Puppy mill survivor Yorkie inspires action

One Yorkie, a puppy mill survivor dog, inspires the volunteer who adopted her to help other dogs from pet mills.
By Denise LeBeau

Lindsey Reeves with the puppy mill survivor Yorkie she adoptedWhen Lindsay Reeves, self-proclaimed cat person, visited Best Friends Animal Sanctuary in Kanab, Utah, for the first time, she was amazed. As a longtime animal advocate, the Sanctuary was hallowed ground for special-needs animals.

Puppy mill survivor dogs

During her second trip to the Sanctuary, she asked about volunteering with puppy mill survivors. The puppy mill issue was heating up in her home area, Los Angeles County, and she wanted to help victims who had been through so much.

Fate must have intervened that day because it just happened that some newly arrived dogs needed socialization. These dogs had recently been rescued from Midwest puppy mills.

One particularly timid Yorkie quietly captured Lindsay’s attention and sparked her a new passion – educating folks on the connection between puppy mills and pet stores.

Shy Yorkie from puppy mill

Thrilled to help socialize the dogs, Lindsay was drawn to the shyest of the group, a little Yorkie named Eliza Doolittle.

“After a week of spending an hour a day with the dogs, for some reason Eliza still was not interested in attention,” says Lindsay, who had to leave the Sanctuary knowing she would be back to see how the tiny dog had progressed.

On her return six weeks later, Lindsay found Eliza had become a different dog. “She was eating out of a bowl and sitting on her caregiver’s lap. It was wonderful to see her improve,” says Lindsay, who took the little canine for a sleepover. While Eliza still was very reserved, Lindsay was already hooked. At the end of the visit, she filled out an adoption application.

Inspired to help other dogs from puppy mills

Once settled back with Eliza in Southern California, Lindsay knew she wanted to help all the other Elizas still stuck in puppy mills. During a peaceful pet store demonstration outside of now-closed Pets of Bel Air in Los Angeles, Lindsay met Elizabeth Oreck, national manager for the Best Friends puppy mill initiatives.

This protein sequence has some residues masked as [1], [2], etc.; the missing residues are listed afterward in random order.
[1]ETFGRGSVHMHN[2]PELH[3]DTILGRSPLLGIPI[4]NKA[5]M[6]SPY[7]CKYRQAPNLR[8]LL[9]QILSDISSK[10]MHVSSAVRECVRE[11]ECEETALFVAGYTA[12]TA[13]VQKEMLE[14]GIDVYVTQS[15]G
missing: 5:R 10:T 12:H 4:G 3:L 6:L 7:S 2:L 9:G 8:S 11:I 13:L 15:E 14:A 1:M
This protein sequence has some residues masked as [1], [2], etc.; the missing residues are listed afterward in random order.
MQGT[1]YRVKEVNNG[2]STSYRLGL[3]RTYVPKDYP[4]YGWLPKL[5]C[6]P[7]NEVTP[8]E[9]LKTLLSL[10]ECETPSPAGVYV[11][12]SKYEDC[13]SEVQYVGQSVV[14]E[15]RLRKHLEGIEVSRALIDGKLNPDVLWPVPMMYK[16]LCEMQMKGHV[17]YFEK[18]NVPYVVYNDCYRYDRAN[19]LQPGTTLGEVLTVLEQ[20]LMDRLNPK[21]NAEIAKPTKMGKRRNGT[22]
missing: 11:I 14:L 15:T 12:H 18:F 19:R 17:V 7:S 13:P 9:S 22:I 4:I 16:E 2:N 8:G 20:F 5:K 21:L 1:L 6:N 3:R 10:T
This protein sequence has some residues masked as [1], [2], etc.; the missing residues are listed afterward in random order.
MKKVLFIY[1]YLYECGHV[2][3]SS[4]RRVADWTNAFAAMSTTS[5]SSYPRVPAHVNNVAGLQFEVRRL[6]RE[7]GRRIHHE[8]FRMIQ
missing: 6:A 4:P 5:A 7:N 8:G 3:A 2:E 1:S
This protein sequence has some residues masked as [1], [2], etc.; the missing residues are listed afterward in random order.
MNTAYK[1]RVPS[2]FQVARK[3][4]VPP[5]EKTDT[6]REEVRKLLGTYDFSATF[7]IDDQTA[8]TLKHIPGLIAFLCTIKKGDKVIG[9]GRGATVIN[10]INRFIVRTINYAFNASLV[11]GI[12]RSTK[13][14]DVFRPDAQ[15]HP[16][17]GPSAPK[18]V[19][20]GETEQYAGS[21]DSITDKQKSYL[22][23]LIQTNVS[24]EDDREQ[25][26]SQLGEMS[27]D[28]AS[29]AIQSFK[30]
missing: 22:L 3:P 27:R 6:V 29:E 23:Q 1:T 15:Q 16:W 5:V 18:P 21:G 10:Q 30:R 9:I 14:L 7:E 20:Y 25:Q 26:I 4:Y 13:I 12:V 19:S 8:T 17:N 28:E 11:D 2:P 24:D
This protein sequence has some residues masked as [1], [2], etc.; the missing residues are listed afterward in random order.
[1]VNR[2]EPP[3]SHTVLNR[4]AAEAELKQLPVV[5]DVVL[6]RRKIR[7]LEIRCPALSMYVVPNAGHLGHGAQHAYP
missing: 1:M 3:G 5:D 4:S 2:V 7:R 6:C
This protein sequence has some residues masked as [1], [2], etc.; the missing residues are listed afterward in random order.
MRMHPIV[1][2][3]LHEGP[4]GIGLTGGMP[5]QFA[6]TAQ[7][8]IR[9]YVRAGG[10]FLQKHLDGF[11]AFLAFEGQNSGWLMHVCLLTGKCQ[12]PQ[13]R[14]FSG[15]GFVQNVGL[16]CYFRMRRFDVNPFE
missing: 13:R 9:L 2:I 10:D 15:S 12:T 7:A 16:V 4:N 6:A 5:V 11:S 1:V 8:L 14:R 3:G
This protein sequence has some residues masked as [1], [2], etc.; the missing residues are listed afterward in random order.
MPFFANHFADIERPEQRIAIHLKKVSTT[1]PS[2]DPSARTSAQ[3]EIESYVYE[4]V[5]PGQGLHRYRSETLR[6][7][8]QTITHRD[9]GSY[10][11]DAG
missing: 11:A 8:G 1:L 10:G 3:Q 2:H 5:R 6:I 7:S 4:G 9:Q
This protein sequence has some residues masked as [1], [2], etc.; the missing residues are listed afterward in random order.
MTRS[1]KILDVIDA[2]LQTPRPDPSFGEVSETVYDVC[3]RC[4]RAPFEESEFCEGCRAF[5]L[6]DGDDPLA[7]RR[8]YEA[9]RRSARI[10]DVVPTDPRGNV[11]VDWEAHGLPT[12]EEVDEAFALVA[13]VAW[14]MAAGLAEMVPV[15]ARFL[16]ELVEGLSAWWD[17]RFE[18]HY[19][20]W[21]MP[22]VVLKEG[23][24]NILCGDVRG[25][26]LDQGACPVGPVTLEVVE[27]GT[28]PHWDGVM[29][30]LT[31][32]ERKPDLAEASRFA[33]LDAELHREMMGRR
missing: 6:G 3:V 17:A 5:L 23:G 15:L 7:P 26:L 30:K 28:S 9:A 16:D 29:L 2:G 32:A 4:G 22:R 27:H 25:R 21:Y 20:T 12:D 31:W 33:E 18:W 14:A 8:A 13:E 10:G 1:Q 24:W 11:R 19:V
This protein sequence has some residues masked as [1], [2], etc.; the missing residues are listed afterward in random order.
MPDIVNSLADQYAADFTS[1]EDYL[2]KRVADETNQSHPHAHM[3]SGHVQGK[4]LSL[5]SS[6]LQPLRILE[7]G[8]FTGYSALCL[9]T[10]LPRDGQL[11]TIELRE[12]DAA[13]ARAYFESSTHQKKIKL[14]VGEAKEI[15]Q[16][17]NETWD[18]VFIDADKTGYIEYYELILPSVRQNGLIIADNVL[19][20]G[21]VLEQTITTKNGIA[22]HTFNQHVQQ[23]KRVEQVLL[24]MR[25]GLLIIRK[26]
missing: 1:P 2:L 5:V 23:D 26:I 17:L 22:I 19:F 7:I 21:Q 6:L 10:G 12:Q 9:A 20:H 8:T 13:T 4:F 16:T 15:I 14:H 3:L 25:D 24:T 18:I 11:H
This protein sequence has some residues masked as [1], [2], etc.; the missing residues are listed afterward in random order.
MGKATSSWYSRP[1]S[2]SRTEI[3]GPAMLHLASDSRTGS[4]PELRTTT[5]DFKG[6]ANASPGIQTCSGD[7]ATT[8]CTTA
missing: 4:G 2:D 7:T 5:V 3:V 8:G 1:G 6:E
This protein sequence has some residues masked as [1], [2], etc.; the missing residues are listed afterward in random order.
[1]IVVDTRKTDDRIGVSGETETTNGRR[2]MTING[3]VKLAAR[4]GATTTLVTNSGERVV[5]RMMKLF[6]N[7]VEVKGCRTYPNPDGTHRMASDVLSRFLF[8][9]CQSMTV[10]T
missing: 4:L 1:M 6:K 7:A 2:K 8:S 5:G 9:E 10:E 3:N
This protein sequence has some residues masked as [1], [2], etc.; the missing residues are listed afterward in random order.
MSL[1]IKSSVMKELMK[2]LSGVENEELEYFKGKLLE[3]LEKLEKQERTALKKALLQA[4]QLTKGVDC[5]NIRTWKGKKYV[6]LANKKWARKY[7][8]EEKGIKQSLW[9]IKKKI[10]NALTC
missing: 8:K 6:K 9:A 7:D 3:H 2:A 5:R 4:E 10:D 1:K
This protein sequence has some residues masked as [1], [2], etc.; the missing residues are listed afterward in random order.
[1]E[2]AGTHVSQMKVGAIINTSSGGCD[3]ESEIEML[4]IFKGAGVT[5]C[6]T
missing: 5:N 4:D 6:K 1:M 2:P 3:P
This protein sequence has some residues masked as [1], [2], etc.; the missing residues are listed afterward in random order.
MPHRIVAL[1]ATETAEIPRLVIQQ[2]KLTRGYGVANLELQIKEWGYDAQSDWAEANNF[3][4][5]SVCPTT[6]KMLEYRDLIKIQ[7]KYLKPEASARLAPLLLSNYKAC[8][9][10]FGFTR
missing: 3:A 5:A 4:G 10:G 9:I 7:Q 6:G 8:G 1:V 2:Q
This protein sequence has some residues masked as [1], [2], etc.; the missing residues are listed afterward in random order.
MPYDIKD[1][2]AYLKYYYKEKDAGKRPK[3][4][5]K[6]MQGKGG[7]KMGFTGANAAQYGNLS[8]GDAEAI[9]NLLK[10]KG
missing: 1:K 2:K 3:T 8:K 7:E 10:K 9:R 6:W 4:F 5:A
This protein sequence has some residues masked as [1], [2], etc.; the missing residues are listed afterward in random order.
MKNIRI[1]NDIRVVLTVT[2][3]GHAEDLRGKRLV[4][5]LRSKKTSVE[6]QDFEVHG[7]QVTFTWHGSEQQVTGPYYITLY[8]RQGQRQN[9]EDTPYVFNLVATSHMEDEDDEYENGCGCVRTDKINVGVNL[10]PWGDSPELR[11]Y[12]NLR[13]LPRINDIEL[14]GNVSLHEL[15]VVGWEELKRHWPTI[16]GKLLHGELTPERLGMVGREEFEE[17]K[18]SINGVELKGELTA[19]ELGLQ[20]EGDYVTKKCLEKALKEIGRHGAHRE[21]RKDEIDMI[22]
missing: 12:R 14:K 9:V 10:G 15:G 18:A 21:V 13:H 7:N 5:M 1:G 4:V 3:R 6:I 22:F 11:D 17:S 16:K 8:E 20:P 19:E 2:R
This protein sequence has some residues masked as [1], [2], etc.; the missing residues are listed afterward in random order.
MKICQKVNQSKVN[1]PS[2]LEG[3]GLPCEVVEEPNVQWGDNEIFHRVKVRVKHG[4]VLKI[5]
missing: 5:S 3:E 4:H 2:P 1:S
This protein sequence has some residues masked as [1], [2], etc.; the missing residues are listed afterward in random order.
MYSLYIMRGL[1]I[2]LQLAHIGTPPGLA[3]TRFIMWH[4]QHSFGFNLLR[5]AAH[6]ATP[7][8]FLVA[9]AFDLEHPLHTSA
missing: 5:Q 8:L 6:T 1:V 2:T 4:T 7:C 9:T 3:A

“Lindsay is the perfect animal advocate, always professional, calm and well-educated on the issues. And since Eliza is always with her, she’s the perfect one to gently open the dialogue about the horrors of puppy mills,” says Elizabeth.

Lindsey Reeves, an advocate for puppy mill survivor dogs, volunteering at an NKLA adoption eventLindsay and Eliza have since become volunteer cornerstones for peaceful pet store demonstrations and are able to make compelling statements during city council meetings dealing with the pet store (and puppy mill) issues.

“Lindsay is also such a positive presence at so many of our events beyond the puppy mill initiatives,” adds Elizabeth. “She and Eliza volunteer for pretty much every Best Friends event, from NKLA Adoption Weekends to the Strut Your Mutt. They wholeheartedly support the Best Friends mission.”

Putting a canine face to the issue

Beyond being incredibly adorable, Eliza Doolittle, has an endearing and interesting face that definitely ups the cuteness ante, her tongue constantly sticking out of her mouth.

“People are always asking about Eliza,” says Lindsay. “When they learn that her tongue hangs out because of so many years of puppy mill neglect (her teeth were so bad they all had to be pulled), it shocks people and forces them to face the realities of puppy mills.”

As Lindsay and Eliza Doolittle celebrate five glorious years together, the two are inseparable. Lindsay marvels at how far her best friend has come.

“With a lot of patience and understanding, Eliza now loves people, other animals and, of course, is an advocate for pet adoption.”

Get involved to end puppy mills

Learn more about the ways you can help stop puppy mills.

Photos courtesy of Lindsay Reeves